Getting home from a long day at work only to find your hard-earned possessions are now dog eared and in a state beyond repair is far from ideal. And more times than not, you don’t have to go far to find the culprit. A wagging tail and a happy face will be waiting to greet you.

Dogs love chewing things, for a variety of reasons, which we’ll explore in greater detail below.

Stick around as we unpack this decidedly common but vexing part of life with a furry friend.

Why do dogs chew?

The most obvious answer is they simply enjoy doing it. It’s a fun activity that passes the time and enables them to work out some of their energy. Always make sure a dog has a bone and a place to sleep so that it can work its jaw over in comfort.

If the above is in place and the problem still persists, there are a few possible causes.

One, the dog is stressed or bored. Is the chewing only happening when you’re out of the house? That’s a sure sign that your departure is leaving them feeling idle or anxious.

Make sure the dog is confined to an area of the house where things cannot easily be found to chew on. Kitchens are normally a good bet. Leave them with a chewing toy. If the problem persists, buy a kennel crate and shut the kennel door when you’re out of the house. Repeat this for a week or two, giving them a bone to nibble on, but not accepting any other kind of chewing. When you leave the house, do it without ceremony. Making a big deal of your exit each and every day only adds to your dog’s stress.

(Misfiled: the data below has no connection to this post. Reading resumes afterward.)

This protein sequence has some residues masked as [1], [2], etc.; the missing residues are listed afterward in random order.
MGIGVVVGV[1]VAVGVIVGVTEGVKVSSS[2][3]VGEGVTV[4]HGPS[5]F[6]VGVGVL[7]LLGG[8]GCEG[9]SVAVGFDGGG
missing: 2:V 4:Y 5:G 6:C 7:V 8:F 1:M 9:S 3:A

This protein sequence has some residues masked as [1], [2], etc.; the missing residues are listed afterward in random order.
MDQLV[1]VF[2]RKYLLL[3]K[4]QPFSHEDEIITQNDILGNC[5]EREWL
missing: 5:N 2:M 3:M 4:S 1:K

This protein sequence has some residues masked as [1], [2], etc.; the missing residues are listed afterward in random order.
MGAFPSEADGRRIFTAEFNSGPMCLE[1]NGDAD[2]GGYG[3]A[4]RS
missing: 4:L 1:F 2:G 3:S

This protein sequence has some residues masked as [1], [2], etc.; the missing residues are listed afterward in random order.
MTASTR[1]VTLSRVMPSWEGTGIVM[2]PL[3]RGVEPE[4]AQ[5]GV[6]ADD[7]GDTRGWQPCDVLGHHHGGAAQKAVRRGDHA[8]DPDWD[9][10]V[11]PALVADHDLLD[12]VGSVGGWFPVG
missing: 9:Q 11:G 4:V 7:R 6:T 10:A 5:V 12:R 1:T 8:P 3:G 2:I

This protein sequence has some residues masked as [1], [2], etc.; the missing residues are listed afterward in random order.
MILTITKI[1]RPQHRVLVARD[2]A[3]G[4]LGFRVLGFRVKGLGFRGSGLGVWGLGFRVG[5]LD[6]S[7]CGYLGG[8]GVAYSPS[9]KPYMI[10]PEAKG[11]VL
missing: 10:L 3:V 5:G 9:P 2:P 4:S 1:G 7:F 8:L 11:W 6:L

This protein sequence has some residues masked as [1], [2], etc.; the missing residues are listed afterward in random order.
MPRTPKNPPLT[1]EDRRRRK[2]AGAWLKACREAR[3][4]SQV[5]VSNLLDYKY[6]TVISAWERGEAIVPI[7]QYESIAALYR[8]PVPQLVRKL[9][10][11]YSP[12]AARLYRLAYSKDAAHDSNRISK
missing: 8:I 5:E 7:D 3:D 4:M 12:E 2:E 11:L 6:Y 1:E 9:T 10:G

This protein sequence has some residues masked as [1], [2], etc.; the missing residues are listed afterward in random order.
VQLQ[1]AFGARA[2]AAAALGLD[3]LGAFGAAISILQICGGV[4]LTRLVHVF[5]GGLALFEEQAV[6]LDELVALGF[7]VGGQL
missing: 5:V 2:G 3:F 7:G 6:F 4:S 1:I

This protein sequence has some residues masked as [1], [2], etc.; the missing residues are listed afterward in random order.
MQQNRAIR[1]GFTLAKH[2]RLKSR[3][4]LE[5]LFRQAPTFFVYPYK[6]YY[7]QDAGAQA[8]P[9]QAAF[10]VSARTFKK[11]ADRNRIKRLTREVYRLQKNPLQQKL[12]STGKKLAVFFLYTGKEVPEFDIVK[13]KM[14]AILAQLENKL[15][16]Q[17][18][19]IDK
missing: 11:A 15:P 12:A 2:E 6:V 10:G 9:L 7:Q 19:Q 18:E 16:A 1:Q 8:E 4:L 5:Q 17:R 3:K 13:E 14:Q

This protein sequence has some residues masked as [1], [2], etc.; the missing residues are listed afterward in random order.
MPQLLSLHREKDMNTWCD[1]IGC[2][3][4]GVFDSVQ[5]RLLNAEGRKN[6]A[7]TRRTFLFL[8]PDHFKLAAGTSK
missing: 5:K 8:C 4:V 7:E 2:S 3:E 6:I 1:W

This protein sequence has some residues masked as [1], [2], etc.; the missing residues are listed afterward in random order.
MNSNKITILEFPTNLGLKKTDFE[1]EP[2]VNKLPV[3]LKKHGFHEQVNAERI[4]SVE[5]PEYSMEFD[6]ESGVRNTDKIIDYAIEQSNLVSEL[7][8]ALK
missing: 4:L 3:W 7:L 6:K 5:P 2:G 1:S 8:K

Next, make the chewing toy the centre of attention when you’re home. Have your dog play games with it while you’re involved. With luck, by honing in on this object, you’ll remove the temptation for the dog to explore other diversions.

Your dog might also be chewing because it’s teething. Is it between 3 and 6 months old? If so, its teeth are likely developing and it’s using the destructive habit to relieve pain. In these cases, make sure a chewing toy is handy.

Exercise is all-important

An exercise routine is crucial for a number of reasons.

One, dogs crave routine, and knowing when and how much exercise they’re going to get gives them peace of mind and suppresses antisocial tendencies.

Second, dogs need exercise to relieve their aggression and natural playfulness. This is all-important for their mental wellbeing.

Third, it stimulates them. Dogs want to explore the environment around them and when they can’t do that they naturally gravitate towards objects in their immediate vicinity that can fill that void for them.

Not every dog is chewing to be destructive

Without hands, dogs don’t have the luxury of ’feeling’ things. Instead, they rely on their mouths in lieu of their paws to get a sense of something’s appearance and shape and texture. A little bit of chewing, then, is to be expected. No dog is ever going to be completely docile. This is, after all, a living, breathing animal.

With a kennel crate in your arsenal, an exercise routine in place, and chewable toys/bones at your disposal, you should be able to correct this behavior in no time at all.

If the problem persists consult a professional as there may be a more serious, underlying problem at work. At all times, remain calm, as anger only excites a dog more. A calm approach to these situations is always best, as it helps you to stay in control, and to impart the message you want without exciting the dog further.